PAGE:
[VIFF 2017] REVIEW: 'Disappearance'

 Rifka Lodeizen as Roos in Disappearance, directed by Boudewijn Koole

Rifka Lodeizen as Roos in Disappearance, directed by Boudewijn Koole

I was wondering why the title was Disappearance until the very end of the film, and when the lights came on I definitely felt a little empty. It’s that feeling you get when films want to say something poignant but can’t quite put it together using sounds and images, but you really want to understand because it must be important.

Directed by Boudewijn Koole, and shortlisted for the Dutch entry for Best Foreign Language Film at the Oscars under the title Verdwijnen, the story follows photographer Roos (Rifka Lodeizen) and her attempts to reconcile with her estranged mother, Louise (Elsie de Bauw), a retired concert pianist, and her much younger half-brother, Bengt (Marcus Hanssen, in his feature debut), who has a talent for sound mixing. Roos has returned to her mother’s home in rural Norway during the winter, and she’s trying to find the right moment to tell them her big secret.

Using Roos’ photos, Louise’s music, and Bengt’s sounds, Koole is able to paint this really textured film with gorgeous shots of the Norwegian winter, but what is lacking from the film is an extraordinary emotional weight equal to the imagery. The acting is quite good, especially de Bauw as the cold Louise, but the characters don’t interact with each other much, which seems like a lost opportunity because the three leads play off each other so well and the dialogue between them both nuanced and deep.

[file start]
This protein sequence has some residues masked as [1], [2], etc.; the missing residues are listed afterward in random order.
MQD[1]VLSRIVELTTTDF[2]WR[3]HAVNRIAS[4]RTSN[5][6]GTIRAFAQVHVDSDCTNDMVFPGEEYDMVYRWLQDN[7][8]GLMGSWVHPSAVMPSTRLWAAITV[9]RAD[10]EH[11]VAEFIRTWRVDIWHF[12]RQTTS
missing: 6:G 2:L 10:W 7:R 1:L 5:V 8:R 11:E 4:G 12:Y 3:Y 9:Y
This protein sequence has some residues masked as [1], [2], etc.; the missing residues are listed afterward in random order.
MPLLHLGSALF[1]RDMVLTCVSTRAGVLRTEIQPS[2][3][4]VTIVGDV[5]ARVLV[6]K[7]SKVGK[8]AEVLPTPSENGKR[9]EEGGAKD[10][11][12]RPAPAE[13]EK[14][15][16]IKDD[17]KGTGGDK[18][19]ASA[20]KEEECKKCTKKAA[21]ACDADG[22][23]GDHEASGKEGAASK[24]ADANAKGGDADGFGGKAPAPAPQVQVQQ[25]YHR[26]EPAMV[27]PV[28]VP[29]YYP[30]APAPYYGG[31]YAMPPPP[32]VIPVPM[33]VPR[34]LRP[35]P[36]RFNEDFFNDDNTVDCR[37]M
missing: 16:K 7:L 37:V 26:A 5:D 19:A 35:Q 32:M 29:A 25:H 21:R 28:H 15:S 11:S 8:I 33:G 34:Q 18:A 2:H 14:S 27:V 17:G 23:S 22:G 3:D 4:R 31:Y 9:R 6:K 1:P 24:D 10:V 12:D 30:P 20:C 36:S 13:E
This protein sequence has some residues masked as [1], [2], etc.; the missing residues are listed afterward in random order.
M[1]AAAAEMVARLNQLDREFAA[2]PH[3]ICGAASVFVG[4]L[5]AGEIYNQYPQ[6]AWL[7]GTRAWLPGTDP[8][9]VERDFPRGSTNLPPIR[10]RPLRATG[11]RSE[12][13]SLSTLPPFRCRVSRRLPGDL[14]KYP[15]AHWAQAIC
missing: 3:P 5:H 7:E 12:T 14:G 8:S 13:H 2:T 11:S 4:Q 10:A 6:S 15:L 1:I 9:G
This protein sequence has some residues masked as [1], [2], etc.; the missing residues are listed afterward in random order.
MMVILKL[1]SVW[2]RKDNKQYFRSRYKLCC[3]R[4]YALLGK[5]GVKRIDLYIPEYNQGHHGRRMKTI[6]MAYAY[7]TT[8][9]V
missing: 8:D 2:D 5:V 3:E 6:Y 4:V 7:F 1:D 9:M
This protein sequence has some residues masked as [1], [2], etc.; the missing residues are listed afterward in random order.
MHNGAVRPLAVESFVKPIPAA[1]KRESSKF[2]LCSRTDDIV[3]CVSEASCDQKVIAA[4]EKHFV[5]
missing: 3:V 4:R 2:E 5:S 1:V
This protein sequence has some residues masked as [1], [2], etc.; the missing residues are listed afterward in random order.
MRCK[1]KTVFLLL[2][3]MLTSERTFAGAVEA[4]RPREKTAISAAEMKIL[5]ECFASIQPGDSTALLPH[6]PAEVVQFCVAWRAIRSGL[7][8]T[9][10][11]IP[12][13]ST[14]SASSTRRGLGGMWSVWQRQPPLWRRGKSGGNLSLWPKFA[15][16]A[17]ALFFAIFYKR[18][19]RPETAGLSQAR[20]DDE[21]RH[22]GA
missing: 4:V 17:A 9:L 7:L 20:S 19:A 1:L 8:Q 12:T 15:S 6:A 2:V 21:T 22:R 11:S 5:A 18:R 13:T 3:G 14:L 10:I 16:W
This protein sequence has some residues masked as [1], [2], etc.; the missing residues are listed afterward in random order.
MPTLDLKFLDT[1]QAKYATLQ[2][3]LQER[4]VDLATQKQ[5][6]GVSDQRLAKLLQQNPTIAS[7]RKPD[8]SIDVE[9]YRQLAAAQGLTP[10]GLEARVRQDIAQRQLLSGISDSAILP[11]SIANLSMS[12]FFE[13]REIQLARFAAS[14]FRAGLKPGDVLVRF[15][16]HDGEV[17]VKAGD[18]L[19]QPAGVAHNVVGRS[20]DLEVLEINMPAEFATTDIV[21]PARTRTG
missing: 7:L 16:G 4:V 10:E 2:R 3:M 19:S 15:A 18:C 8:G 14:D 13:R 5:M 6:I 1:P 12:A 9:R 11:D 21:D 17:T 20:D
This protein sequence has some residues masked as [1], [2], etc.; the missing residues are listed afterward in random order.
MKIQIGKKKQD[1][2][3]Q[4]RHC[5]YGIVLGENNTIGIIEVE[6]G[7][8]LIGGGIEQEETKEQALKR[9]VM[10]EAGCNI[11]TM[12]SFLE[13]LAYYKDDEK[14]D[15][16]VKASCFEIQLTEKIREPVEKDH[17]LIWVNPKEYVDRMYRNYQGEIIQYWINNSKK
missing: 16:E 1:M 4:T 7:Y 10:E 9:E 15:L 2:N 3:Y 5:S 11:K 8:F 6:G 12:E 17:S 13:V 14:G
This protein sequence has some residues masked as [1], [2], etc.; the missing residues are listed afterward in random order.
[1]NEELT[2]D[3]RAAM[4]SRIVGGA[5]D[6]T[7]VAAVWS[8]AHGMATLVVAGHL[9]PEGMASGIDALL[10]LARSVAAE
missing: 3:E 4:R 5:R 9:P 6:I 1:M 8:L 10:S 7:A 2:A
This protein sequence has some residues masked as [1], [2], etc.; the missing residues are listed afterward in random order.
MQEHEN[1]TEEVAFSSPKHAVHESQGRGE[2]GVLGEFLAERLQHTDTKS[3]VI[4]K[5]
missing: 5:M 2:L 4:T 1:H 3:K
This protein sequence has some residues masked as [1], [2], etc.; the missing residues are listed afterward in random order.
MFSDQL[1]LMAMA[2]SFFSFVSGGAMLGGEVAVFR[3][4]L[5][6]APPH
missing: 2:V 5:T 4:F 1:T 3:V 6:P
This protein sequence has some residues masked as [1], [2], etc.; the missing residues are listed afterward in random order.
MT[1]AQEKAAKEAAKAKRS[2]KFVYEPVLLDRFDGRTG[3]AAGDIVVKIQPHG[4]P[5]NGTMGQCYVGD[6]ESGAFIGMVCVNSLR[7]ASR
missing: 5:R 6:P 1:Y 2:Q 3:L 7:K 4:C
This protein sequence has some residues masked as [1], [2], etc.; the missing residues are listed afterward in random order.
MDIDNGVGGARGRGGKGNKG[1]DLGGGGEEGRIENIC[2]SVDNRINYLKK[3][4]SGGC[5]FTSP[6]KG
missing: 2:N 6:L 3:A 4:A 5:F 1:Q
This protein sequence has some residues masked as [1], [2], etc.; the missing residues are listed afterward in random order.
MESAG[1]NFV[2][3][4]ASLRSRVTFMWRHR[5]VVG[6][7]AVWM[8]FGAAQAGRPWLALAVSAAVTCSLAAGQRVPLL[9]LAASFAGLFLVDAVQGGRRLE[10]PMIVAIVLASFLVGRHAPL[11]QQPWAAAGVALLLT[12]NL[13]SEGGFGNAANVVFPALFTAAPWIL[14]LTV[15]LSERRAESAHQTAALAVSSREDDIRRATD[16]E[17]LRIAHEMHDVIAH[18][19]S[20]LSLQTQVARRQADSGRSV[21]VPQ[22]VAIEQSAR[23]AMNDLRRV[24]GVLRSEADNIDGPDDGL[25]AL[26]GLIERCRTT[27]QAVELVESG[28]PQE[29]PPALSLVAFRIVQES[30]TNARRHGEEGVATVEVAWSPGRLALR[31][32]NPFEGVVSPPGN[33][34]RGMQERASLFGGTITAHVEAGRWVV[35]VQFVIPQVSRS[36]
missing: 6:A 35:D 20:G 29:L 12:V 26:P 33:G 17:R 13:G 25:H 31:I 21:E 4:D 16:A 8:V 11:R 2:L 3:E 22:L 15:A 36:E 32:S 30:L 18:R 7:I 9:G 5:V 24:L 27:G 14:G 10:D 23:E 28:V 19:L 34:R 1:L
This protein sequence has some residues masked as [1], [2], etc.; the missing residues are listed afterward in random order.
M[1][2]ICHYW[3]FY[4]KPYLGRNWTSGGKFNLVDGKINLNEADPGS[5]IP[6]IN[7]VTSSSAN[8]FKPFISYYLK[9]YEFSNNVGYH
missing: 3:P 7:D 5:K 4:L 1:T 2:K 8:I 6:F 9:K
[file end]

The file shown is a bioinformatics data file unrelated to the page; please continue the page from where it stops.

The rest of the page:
There’s an excellent sequence in the film where the emotional tension between Roos and Louise suddenly turns physical, and in a fit of anger Roos storms off, only to accidentally hit a pregnant moose with her car. Louise comes to Roos’ rescue, and while they wait for further help in the car, they finally engage in a conversation that’s been dying to be had throughout the whole film, and it’s interspersed with images of the moose getting gutted and skinned and prepared for food, including a startling shot of the stillborn moose.

Koole pulls it off magnificently, and the juxtaposition between a defrosting relationship and making the most out of a dead moose really works. Unfortunately, there’s just too few of these cathartic and symbolic moments, and the amount of time Koole spends fawning over wintry sounds and landscapes could’ve been used more effectively elsewhere to tell what could’ve been a much richer story.

The ending is one of the weaker parts of the film. It’s another long, non-verbal sequence, and while we do get the sense that Roos and Louise finally understand each other, Koole once again interrupts the human connection with more shots of winter and shivering sled dogs. It’s beautiful, but it makes you wonder what he’s really aiming for.

Disappearance gets three stars out of four. 

 
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